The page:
Museum Educator Alyssa Zajan leaned on a master’s degree in Museum Studies and assistance from Director of Curatorial Affairs & Exhibitions Jen Dolde, Museum Collections Specialist Gabriella Cantelmo, and Registrar Amanda Wachowiak to create age-appropriate lesson plans. Together, the team combed through CBMM’s collection of more than 80,000 artifacts to identify research options that would both interest and engage the campers.
Beyond the exhibition creation project, the highlights included a field trip day (one group went to Easton’s Academy Art Museum and the other to the Harriet Tubman Underground Railroad Visitor Center in Dorchester County), an afternoon of kayaking, a tour of CBMM’s under-construction Welcome Center led by Exhibition Designer & Projects Manager Jim Koerner, and time for the sort of fun and games that are a hallmark of summer camps everywhere.
“We’ve all talked about how this is the camp we would’ve wanted to go to as children,” Zajan said. “Creating it, we were guided by, ‘What would we have wanted to do when we were that age?’”
Dolde was eager to share all the ways that the Plummer Center can be used for historical research to tell stories about the history and culture of the Chesapeake Bay region.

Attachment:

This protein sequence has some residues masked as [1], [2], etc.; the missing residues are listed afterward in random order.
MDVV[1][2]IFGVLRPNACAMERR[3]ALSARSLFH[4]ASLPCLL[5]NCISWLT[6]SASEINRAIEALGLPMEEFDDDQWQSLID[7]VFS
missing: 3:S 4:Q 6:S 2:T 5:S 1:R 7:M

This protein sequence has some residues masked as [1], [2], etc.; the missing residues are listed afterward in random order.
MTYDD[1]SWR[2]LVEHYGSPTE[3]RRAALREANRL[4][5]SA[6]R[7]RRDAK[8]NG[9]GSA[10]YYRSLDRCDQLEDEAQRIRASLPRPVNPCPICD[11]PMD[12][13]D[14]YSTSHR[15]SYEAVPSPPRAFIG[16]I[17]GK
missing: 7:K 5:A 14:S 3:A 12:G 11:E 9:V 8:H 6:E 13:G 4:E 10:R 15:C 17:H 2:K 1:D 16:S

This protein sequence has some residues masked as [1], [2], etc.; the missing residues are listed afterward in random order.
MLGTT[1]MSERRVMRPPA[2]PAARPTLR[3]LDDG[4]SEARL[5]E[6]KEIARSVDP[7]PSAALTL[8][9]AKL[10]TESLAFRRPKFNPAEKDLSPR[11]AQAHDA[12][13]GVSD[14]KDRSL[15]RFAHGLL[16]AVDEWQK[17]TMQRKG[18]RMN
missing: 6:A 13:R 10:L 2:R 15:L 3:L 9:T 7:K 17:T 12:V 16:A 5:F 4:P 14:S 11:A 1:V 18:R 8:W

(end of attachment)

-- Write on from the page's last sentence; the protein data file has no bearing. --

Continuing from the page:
In one particularly enlightening lesson, Dolde showed the children how to use a card catalog and then find their selections within the rows of books in the Howard I. Chapelle Library. When she asked the middle school group if anyone had ever seen a card catalog, one girl spoke up and said she remembered seeing one in the 1985 classic movie “The Breakfast Club.”
In today’s world, digital research is, of course, just as important, and Dolde also explained how to navigate CBMM’s online collections portal and take nuggets gleaned there into searching the wider web for reliable sources.
“We’re sharing a whole wider world of how to investigate history,” Dolde said. “It’s very different than just writing a paper.”
The result was fresh research into the chosen artifacts, many of which have been part of the collection for decades, and a chance to improve the information within their digital record.